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A pyroxene mineral composed of magnesium silicate. Enstatite was first described by G.A. Kenngott in 1855. It occurs naturally in metamorphic rocks and meterorites. The mineral is usually a gray, pale green, or brown in color although a gemstone quality emerald green variety occurs rarely. Weathered enstatite can have a metallic luster and is called bronzite. Enstatite can alter to form Steatite. Steatite may also be heated to form enstatite.




Enstatite IR-ATR RRUFF R050644.png

Raman (RRUFF)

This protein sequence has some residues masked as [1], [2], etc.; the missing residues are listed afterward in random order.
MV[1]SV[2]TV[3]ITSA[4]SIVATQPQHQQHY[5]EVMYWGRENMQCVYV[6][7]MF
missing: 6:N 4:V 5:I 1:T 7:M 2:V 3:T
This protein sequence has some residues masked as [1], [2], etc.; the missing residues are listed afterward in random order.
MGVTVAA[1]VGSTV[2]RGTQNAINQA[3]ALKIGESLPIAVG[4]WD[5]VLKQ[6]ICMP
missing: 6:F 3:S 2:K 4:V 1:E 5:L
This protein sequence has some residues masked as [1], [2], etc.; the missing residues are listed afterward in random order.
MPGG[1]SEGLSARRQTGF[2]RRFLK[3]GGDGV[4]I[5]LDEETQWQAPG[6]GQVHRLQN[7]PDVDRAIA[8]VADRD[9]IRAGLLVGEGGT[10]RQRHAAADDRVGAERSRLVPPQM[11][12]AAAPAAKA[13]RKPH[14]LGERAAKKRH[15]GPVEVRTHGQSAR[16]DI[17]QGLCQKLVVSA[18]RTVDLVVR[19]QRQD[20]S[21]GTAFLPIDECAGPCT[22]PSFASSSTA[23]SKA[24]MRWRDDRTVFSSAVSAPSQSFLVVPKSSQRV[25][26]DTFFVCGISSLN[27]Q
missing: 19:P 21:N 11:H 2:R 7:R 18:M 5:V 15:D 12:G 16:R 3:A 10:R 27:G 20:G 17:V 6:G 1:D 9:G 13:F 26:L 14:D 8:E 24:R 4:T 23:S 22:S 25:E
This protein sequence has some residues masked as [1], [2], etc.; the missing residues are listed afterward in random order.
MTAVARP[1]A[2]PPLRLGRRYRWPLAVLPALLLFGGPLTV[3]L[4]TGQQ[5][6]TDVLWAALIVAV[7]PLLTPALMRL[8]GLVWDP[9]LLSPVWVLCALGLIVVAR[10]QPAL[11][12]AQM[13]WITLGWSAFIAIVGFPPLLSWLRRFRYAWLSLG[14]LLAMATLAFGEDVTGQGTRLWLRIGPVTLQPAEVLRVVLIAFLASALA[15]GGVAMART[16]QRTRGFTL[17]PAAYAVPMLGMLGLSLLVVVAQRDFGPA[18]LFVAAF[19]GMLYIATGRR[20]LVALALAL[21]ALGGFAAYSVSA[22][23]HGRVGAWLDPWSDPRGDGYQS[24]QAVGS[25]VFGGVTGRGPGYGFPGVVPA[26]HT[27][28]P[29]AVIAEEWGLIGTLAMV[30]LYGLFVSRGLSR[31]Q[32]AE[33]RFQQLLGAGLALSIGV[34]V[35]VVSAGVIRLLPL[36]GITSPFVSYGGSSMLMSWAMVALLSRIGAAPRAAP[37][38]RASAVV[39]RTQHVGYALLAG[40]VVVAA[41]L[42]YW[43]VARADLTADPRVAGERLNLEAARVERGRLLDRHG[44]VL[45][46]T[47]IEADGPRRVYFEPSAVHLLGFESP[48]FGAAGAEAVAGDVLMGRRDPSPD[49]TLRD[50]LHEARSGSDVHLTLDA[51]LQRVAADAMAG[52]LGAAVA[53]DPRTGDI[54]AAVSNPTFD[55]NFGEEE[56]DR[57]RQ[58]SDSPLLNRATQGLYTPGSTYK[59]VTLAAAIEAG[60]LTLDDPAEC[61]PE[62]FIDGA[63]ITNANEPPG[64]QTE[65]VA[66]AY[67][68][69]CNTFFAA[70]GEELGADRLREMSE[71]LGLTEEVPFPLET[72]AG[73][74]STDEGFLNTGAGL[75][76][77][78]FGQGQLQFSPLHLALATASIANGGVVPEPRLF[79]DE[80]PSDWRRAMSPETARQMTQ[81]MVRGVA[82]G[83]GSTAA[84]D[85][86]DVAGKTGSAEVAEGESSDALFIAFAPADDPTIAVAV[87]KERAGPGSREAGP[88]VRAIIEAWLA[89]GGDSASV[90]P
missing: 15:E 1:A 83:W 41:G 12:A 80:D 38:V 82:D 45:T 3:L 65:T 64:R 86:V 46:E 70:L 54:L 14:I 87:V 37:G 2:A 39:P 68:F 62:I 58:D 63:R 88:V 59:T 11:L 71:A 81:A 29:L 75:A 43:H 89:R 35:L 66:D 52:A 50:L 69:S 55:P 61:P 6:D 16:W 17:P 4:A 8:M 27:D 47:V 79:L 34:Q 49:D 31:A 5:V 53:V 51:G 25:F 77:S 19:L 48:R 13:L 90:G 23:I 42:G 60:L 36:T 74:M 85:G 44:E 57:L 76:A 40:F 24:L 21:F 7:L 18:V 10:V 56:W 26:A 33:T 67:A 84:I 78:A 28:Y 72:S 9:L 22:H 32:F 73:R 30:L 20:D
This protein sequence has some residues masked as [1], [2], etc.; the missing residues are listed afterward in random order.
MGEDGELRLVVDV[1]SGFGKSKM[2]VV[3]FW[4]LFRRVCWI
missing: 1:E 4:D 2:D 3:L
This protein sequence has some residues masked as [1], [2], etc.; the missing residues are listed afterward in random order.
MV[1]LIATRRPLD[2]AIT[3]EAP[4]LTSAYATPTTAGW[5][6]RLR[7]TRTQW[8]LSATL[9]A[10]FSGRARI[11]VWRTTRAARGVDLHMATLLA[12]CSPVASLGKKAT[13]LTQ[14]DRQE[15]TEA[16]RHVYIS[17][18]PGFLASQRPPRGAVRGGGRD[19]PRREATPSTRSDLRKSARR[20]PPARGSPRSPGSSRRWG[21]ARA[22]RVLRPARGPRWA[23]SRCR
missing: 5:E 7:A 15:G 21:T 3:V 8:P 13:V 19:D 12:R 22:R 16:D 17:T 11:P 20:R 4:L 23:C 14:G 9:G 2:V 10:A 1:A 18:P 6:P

Enstatite Raman RRUFF R050644.png

Raman (RASMIN)


Synonyms and Related Terms

bronzite; Enstatit (Deut.); enstatiet (Ned.)

Physical and Chemical Properties

  • Orthorhombic crystal system with prismatic crystals commonly lamellar, fibrous or massive
  • Cleavage = distinct in two directions
  • Fracture = uneven
  • Luster = vitreous to pearly
  • Streak = gray
  • Fluorescence = inert
  • Pleochroism = weak to strong; pink to green; green to yellowish green; or brown to yellow
Composition MgSiO3
Mohs Hardness 5 - 6
Density 3.21-3.96 g/ml
Refractive Index 1.650-1.679
Birefringence 0.008 - 0.11

Resources and Citations

  • Gem Identification Lab Manual, Gemological Institute of America, 2016.
  • Wikipedia: Enstatite (Accessed Nov. 2, 2005 and Dec 2022)
  • Minerals.net: Enstatite

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